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​Air Force Secretary Deborah Lee James testified alongside Chief of Staff Gen. Mark Welsh before the Senate Appropriations defense subcommittee on Feb. 25, 2015. Screen shot photo.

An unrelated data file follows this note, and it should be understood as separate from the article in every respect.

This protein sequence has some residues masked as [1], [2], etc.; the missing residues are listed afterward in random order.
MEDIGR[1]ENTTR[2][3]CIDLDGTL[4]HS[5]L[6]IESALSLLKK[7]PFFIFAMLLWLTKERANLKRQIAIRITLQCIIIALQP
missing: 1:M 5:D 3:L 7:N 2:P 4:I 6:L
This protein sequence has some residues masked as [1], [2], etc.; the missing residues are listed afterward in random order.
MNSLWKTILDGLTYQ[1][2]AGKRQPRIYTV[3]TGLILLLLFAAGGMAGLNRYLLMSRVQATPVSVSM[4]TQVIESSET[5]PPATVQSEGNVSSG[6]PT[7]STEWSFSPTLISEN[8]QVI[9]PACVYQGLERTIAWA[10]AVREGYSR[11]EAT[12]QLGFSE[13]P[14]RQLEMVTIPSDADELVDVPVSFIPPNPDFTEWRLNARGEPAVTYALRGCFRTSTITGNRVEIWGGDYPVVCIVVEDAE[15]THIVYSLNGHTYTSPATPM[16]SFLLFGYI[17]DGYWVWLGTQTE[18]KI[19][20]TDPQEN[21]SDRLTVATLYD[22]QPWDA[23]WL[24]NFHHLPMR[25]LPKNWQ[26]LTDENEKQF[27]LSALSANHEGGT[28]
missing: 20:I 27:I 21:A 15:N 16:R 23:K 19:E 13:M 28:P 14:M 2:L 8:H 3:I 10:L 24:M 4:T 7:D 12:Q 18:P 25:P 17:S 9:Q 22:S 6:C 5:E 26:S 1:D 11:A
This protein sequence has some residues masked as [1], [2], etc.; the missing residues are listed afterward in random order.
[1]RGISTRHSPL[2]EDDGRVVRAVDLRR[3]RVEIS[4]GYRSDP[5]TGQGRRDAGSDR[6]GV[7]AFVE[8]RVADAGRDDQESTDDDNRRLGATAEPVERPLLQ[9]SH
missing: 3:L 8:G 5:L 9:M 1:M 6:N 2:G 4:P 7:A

Air Force Secretary Deborah Lee James said the service is committed to finding a replacement for the Russian-made RD-180 engine, which powers United Launch Alliance rockets, although the congressionally mandated 2019 timeline may not be doable. “We’re trying to get there as quickly as possible but all the technical experts tell me this is not a one-or-two-or-three-year deal. We’re looking at six or seven years to develop a new engine and then [one-to-two] years after that to integrate” it onto a launch vehicle, James told the Senate Appropriations Committee’s defense panel on Wednesday. “To have that 2019 date there is pretty aggressive and I’m not sure we can make it.” Her comments seem to contrast those made by Air Force Space Command boss Gen. John Hyten at AFA’s Air Warfare Symposium in Orlando recently. Although Hyten acknowledged he is not yet “confident that the RD-180’s been adequately addressed, because we don’t know” what the solution will be, he also said the Air Force would meet the 2019 timeline. The Fiscal 2015 defense authorization bill provided $220 million for the Air Force to begin developing an RD-180 replacement, but it also prohibited the service from entering into future contracts with Russian firms. James said “virtually everyone agrees” it’s in the United State’s best interest to “not be so reliant on Russian engines going forward.” However, “The question is how to do it and when will we be ready. We don’t want to cut off our nose to spite our face,” said James, referring to when the new engine will come online and when the last RD-180 is available for launch.